Debbie O’Malley of UNO’s well-established CAB Lab noted the same. “Over time, our lab has become a networking resource and talent pipeline. Companies come to us knowing we have well-equipped students ready for the real-world. We’ve even had companies create special internships for our students because they want to recruit them early on.”
Academic institutions will become the market research arms for corporate
The increase of human behavior research on campuses will drive collaboration between academia and industry unlike anything we’ve seen before. The lab creates a symbiotic relationship that enables universities to develop niche expertise and market themselves as resources for businesses with research or insight needs.
USF is one example of this, carving out a niche in social marketing, particularly within public health, and building a mutually-beneficial partnership with the state’s Department of Health. UNO has done similar with Union Pacific.
For institutions, these public grants and industry partnerships are a critical source of not only funding so that the lab can self-sustain and scale, but also additional revenue.
Industry projects have been an integral part of funding and growing the CAB Lab. The key is doing good work and establishing good relationships, so they’ll want to keep coming back again and again. Companies like when there is a structure in place.Debbie O’Malley, Lab Director at UNO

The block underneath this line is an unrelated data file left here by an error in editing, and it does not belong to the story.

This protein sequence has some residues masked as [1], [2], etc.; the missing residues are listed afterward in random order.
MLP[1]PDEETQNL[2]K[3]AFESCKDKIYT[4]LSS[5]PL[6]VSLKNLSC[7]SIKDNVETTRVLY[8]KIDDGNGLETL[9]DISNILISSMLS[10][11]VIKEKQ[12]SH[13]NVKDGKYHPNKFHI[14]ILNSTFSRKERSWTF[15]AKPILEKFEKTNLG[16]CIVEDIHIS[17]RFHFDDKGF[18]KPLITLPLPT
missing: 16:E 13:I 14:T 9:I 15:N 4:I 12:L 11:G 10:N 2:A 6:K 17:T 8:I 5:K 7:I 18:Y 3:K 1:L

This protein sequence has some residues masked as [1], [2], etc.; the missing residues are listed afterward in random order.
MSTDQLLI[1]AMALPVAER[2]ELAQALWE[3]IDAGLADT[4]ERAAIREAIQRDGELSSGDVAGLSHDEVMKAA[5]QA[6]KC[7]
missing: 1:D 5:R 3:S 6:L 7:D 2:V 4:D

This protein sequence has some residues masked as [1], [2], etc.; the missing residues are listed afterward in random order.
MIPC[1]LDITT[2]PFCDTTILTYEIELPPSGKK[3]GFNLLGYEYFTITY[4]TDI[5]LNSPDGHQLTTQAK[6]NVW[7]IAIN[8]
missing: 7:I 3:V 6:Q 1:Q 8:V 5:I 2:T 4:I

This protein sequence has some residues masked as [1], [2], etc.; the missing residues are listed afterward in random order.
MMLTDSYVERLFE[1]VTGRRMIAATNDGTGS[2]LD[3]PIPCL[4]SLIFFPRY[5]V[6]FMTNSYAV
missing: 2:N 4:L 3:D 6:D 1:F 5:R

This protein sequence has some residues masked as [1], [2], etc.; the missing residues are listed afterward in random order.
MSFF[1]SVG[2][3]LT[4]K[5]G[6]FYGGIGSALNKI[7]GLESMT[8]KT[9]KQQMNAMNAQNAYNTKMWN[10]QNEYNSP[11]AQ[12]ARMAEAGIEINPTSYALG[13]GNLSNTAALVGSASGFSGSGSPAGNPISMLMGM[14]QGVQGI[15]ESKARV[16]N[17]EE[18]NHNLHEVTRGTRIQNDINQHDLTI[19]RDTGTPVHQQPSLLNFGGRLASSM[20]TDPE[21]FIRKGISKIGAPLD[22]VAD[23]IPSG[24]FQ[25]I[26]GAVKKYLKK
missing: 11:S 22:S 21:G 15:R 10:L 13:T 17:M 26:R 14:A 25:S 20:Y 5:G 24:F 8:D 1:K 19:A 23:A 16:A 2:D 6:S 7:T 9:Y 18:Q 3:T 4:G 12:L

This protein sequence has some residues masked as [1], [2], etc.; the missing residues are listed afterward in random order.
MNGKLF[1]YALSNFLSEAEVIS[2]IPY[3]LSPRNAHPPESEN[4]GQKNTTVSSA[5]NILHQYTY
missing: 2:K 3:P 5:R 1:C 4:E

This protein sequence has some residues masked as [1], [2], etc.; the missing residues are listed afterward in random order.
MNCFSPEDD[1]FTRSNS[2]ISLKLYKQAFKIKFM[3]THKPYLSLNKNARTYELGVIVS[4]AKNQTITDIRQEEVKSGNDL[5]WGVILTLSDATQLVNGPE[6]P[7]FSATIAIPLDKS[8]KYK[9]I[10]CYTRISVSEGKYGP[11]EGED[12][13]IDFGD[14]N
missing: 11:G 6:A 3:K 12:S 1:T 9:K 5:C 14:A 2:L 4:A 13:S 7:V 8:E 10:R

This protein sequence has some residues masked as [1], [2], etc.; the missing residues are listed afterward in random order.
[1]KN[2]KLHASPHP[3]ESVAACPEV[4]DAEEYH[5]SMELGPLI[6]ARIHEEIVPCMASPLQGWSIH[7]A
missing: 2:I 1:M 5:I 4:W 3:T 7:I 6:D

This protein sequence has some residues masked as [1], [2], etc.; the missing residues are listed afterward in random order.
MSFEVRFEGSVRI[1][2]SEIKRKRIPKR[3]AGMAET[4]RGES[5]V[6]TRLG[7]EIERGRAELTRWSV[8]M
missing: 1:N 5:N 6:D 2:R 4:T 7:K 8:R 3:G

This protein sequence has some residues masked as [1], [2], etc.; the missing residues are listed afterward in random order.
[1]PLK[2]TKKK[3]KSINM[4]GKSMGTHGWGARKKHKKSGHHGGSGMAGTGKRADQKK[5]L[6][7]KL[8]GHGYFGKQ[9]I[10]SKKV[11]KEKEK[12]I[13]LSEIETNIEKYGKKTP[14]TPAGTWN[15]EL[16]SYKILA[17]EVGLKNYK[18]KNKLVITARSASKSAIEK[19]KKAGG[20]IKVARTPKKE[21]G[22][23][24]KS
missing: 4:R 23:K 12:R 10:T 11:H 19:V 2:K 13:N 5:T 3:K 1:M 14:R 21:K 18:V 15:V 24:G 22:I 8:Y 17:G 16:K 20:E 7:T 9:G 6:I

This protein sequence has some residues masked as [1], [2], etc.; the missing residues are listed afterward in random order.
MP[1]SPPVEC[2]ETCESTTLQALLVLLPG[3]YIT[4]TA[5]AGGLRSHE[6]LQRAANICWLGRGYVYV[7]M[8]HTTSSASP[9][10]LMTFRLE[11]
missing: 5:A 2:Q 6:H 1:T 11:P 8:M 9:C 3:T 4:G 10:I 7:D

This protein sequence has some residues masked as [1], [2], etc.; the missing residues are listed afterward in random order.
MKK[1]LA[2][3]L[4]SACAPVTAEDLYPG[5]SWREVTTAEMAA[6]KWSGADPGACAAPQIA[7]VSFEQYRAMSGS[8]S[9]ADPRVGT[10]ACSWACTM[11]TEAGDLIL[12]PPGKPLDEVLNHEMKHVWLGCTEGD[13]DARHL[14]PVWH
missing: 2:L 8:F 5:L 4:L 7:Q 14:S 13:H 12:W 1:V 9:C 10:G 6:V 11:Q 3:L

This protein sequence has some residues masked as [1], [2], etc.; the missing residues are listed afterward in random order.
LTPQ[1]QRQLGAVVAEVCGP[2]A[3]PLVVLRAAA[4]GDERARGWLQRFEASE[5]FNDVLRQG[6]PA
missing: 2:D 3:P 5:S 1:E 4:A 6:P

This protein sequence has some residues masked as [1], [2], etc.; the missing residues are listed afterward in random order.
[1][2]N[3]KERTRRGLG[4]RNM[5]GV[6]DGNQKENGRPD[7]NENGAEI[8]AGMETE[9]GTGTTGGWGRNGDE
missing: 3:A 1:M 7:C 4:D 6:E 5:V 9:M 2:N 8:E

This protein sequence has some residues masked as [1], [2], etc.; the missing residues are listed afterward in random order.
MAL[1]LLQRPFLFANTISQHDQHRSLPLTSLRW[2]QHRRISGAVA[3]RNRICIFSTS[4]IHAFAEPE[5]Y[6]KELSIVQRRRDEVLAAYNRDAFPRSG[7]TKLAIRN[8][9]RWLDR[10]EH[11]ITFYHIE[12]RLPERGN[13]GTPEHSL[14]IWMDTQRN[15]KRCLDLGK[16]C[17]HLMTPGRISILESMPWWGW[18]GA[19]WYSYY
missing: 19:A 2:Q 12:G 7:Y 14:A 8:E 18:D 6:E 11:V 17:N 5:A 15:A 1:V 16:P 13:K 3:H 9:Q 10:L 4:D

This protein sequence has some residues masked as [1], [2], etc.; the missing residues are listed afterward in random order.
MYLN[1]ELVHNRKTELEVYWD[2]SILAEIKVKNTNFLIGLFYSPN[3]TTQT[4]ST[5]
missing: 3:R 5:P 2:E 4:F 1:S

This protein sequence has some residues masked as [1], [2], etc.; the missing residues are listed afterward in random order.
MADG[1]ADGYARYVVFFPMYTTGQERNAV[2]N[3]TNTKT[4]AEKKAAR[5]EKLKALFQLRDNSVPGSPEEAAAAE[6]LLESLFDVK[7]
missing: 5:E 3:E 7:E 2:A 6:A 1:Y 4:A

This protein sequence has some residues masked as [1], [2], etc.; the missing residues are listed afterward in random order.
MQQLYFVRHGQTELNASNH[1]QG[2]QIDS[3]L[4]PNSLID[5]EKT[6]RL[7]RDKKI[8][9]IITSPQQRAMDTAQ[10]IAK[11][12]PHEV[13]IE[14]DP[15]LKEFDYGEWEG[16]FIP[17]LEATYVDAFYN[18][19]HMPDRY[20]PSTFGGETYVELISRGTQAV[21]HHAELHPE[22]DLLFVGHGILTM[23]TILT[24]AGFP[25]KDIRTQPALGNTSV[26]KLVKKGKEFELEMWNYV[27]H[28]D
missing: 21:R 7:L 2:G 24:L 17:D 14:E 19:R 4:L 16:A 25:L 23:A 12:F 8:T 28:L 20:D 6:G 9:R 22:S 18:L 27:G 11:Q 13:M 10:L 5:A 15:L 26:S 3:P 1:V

For businesses, these partnerships can be an efficient way to gain valuable market research and consumer insights. A deeper understanding of consumer decision-making and behavior can help inform business decisions and even impact the bottom line.
Ryan Garner, Director of Research and Consumer Analytics at Revenue Management Solutions who partners with USF’s Center for Marketing and Sales Innovation Lab to conduct research for major restaurant groups, spoke to the power of these insights on business. “We use biometric insights to help restaurants re-engineer and optimize their menu designs. What we’ve noticed is restaurants are not only becoming more profitable through menu engineering, but are even claiming market share.”